Tag Archives: Leonard Maltin

Eyes of Laura Mars (1978)

By Richard Winters

My Rating: 1 out of 10

4-Word Review: Photographer sees killer’s perspective.

Laura Mars (Faye Dunaway) is a successful fashion photographer who enjoys putting a level of stylized violence into her photos, which makes her work controversial to some, but evocatively edgy to others. One day she starts seeing visions of people that she knows being murdered from the killer’s perspective. Later, when she finds out that her friends are being killed she goes to the police where the lead investigator John Neville (Tommy Lee Jones) tries to work with her in unmasking the killer’s identity.

Despite having John Carpenter’s name in the credits he never actually wrote the screenplay, but instead did an 11-page treatment that got rewritten by the studio with a completely different ending, which helps to explain why it gets so stupid from the very beginning. What annoyed me most were the segments showing the killings, which aren’t fully the killer’s perspective since they have cutaways showing a hand in the air with a knife in it, which is technically the point-of-view of the victim.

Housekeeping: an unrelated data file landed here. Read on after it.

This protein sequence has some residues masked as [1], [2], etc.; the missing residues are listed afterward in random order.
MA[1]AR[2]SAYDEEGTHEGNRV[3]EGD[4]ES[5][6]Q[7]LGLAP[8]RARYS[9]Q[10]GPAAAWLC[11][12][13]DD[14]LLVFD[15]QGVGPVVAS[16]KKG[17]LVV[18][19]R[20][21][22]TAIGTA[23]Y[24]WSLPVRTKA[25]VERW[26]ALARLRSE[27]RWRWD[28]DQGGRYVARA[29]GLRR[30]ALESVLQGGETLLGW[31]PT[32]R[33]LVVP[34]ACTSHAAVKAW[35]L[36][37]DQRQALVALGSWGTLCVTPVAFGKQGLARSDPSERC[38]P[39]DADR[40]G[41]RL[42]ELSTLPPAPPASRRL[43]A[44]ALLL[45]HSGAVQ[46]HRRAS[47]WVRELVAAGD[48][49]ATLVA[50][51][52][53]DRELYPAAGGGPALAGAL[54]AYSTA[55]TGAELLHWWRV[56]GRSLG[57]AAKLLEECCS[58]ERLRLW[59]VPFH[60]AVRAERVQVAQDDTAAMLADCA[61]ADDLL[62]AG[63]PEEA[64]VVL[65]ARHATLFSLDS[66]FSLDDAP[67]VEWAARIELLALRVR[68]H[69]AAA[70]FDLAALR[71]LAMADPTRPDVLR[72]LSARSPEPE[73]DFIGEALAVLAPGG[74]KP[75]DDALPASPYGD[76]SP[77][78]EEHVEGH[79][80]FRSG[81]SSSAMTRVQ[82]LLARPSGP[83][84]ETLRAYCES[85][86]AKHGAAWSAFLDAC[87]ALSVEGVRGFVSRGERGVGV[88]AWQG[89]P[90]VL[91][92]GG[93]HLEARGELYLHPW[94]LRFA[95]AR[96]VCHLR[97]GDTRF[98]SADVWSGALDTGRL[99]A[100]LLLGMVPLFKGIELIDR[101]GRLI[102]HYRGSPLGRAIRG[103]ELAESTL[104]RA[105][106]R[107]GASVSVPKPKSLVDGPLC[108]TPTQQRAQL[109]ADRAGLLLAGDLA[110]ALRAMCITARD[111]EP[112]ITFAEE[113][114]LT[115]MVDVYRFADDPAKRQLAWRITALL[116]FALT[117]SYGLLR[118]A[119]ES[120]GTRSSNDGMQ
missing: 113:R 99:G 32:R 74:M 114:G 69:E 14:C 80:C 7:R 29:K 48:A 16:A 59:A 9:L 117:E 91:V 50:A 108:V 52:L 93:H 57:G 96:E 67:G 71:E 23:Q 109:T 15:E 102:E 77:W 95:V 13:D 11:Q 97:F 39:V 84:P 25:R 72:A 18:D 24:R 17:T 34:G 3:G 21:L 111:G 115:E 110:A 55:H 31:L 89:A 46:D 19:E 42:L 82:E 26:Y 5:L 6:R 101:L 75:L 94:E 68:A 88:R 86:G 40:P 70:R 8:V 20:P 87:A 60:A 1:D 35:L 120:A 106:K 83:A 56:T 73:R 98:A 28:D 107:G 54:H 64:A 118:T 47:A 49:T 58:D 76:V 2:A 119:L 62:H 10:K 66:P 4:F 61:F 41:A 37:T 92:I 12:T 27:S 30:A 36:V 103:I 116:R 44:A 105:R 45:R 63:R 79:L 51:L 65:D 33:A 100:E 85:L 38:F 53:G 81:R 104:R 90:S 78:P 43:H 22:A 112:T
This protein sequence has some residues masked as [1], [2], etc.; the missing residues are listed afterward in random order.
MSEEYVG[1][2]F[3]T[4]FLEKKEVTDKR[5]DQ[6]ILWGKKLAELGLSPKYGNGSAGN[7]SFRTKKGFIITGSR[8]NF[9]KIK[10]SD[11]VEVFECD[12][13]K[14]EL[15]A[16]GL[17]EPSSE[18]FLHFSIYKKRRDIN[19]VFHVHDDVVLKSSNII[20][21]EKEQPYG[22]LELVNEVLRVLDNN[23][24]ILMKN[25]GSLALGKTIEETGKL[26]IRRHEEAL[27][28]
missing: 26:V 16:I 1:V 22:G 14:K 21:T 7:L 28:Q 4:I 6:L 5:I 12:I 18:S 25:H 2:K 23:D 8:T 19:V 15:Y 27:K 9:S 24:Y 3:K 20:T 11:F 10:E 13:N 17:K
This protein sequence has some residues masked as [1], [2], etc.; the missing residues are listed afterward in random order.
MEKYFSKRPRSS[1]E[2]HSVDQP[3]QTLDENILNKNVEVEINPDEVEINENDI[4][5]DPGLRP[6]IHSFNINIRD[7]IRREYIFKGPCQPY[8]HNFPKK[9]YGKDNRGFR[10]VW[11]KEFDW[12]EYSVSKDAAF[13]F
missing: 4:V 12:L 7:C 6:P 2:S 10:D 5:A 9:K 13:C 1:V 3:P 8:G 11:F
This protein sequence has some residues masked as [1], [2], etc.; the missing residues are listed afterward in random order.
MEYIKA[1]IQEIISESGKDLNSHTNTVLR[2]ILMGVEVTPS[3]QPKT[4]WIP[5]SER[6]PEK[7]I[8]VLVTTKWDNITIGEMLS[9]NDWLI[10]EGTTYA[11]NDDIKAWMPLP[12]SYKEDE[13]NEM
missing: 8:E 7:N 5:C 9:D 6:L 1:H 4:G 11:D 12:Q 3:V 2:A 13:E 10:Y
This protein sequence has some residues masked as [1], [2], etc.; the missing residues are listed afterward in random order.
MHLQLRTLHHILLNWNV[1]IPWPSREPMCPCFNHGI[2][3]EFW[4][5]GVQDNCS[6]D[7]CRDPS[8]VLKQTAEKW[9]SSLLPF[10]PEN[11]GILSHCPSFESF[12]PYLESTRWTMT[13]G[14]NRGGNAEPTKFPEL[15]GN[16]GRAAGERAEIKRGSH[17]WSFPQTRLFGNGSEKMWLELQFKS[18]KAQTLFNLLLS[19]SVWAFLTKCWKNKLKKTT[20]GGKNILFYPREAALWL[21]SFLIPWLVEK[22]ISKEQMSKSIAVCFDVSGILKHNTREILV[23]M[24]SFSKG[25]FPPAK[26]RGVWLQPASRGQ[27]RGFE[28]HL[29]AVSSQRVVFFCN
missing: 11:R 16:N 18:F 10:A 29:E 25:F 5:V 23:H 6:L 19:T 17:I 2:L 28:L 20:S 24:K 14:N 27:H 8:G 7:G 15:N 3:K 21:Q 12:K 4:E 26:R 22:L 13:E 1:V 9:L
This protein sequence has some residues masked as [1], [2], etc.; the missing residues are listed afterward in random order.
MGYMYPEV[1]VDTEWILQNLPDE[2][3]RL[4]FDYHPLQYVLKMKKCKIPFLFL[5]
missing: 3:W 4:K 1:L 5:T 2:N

I also thought it was goofy that she sees these visions of the killings as they occur with one happening to her friend Elaine (Rose Gregorio) when Laura is just a few blocks away. When Laura arrives at the scene of the crime, which takes her less than a minute to do, the police are already there investigating, which has to be the fastest response time by any police force in the history of the universe.

Dunaway’s presence unfortunately just makes it worse. I’ve been a big fan of hers for years and in a good dramatic role with competent direction she can be fabulous, but here she overacts making her performance come-off as affected and even laughable. Many believe it was her starring role in Mommie Dearest, which came out three years after this one, that ushered in the downfall of her career, but I actually believe it started with this one.